Abraham did not tell Sarah the truth; in the written text he does not even speak to her about God's command that he offer up their son. He does not trust her; he does not believe that she will abide by God's decree. To spare her the mental anguish he determines that he will do this on his own, informing her, if he tells her anything, that he is going to take a trip with his son. In the meantime, Satan comes and informs Sarah of what her husband means to do; the shock is so great that she suffers from a heart attack and dies. Is it not awful that it was Satan who broke the news to Sarah and not Abraham? The suggestion is that Abraham ought to have trusted his wife, to have told her the truth, to gently have explained to her that their son had been required of them by God. He should have trusted her to have the strength to follow God's decree. Instead, in attempting to spare her pain he brought her more pain; perhaps it was not merely the shock of being told what Abraham meant to do to Isaac that killed her, but the fact that Abraham had not trusted her, had deceived her.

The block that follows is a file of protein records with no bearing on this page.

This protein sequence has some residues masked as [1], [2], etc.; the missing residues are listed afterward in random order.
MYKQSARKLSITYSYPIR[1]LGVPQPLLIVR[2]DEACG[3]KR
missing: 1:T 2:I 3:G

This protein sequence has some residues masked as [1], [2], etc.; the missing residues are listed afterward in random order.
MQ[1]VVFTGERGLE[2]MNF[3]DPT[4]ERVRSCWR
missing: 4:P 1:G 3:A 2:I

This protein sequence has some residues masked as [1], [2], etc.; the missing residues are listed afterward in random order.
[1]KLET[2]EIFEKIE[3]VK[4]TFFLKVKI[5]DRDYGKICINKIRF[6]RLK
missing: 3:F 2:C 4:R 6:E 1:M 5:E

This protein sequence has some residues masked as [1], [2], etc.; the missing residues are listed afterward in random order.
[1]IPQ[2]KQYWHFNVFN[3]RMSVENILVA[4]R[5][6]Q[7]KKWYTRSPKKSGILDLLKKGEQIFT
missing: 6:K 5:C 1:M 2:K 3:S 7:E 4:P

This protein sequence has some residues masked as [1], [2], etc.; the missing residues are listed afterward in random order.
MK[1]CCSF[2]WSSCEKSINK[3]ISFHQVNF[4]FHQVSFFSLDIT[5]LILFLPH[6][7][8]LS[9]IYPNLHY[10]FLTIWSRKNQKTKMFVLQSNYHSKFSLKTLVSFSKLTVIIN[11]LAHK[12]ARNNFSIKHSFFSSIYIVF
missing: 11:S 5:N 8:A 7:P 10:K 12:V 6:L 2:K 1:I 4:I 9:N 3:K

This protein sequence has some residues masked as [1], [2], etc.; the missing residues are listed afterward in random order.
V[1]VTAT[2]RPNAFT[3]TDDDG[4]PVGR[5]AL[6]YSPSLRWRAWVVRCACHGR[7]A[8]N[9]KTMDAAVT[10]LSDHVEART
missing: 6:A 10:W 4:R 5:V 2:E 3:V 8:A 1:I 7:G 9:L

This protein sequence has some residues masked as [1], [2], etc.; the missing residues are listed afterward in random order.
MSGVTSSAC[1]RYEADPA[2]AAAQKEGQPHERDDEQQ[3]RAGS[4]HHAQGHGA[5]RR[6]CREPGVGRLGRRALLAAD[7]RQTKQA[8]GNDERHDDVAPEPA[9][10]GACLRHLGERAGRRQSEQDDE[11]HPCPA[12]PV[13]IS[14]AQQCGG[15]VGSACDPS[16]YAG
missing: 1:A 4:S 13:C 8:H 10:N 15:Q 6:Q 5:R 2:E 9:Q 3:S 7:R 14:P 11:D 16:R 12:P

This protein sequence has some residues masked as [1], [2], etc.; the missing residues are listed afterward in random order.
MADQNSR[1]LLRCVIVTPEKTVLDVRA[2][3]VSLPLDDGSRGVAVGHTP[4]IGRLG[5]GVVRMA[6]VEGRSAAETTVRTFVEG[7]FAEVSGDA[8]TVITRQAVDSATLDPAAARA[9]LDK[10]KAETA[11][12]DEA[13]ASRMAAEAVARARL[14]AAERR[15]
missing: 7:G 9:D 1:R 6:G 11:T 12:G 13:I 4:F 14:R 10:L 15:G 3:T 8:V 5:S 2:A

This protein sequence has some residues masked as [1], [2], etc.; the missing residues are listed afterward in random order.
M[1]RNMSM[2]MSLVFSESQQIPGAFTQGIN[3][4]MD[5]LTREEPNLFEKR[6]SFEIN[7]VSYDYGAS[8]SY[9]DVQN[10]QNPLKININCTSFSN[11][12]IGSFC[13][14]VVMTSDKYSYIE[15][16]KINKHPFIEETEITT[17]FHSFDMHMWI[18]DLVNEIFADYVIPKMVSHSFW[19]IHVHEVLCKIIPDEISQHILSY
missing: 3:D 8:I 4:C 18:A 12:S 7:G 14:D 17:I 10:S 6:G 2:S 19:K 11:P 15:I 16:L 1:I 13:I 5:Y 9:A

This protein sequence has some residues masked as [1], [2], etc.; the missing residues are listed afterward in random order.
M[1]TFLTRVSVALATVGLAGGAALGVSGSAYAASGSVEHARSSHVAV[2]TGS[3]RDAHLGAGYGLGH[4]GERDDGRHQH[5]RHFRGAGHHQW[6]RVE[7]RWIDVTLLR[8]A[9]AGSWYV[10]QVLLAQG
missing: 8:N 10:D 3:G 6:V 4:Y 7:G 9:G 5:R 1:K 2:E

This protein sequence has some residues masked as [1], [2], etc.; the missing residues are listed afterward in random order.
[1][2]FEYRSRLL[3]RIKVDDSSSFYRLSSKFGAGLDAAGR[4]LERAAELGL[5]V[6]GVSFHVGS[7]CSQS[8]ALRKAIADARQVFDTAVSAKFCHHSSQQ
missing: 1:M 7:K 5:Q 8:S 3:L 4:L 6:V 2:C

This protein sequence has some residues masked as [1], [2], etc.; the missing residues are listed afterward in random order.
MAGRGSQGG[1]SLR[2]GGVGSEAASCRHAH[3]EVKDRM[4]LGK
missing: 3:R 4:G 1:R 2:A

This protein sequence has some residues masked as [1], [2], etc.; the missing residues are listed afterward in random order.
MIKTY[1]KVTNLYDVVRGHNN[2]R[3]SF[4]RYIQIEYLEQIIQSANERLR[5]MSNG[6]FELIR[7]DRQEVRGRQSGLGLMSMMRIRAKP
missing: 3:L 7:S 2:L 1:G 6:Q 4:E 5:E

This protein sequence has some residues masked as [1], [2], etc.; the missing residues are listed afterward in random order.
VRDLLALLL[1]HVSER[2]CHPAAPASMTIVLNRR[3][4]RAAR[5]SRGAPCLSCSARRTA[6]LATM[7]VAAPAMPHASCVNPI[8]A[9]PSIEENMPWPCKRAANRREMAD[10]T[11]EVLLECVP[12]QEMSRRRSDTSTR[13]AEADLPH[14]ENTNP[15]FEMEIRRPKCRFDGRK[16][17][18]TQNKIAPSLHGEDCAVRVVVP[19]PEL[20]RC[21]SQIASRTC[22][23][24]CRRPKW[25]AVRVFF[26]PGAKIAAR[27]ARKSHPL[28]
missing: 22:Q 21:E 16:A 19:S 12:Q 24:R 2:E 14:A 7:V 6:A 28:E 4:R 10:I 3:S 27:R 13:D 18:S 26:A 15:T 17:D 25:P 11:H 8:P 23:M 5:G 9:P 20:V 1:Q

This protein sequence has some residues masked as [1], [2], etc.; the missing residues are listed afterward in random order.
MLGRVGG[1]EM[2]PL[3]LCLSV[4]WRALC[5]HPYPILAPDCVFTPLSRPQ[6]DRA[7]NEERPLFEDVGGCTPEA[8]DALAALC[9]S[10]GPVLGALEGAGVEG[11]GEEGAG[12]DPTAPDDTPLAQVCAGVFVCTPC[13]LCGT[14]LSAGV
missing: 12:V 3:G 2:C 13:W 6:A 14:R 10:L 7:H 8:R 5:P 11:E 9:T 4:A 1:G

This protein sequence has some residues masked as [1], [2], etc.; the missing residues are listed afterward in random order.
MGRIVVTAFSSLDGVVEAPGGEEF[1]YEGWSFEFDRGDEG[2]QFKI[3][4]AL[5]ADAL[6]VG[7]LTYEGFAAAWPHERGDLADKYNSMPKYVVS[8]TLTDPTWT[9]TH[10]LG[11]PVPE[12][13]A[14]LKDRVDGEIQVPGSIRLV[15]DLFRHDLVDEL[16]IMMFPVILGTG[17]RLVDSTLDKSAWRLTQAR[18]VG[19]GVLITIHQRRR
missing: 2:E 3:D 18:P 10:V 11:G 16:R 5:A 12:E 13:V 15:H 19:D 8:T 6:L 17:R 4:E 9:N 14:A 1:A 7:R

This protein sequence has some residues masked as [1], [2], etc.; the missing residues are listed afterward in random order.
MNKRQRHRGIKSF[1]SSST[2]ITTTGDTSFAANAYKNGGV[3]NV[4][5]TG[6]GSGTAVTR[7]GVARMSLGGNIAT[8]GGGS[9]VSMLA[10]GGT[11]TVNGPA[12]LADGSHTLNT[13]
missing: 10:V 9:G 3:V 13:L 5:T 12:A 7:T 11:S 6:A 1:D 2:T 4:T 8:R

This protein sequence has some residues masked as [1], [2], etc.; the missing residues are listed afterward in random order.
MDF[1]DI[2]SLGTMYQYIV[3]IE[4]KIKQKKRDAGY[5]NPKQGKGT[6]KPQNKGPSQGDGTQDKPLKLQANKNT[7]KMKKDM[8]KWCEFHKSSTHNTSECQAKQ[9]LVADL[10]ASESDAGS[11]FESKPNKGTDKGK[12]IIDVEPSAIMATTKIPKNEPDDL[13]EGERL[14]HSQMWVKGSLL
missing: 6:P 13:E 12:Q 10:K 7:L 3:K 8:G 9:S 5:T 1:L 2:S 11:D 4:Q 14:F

3. Rebecca

יג וַתֹּאמֶר לוֹ אִמּוֹ, עָלַי קִלְלָתְךָ בְּנִי; אַךְ שְׁמַע בְּקֹלִי, וְלֵךְ קַח-לִי.
13 And his mother said unto him: 'Upon me be thy curse, my son; only hearken to my voice, and go fetch me them.'

~Genesis 27: 13

Rebecca does not trust Isaac to see that Jacob is the one who deserves the blessings; she does not even bother to speak with him and express her misgivings. Instead, she conceives of a plot whereby she can achieve her ends; she will trick her husband into giving the blessings to her son Jacob. According to Rabbi Jonathan Sacks, blessings achieved by these means do not truly belong to Jacob and he must actually return them to Esau (since they were ill-gotten gains.)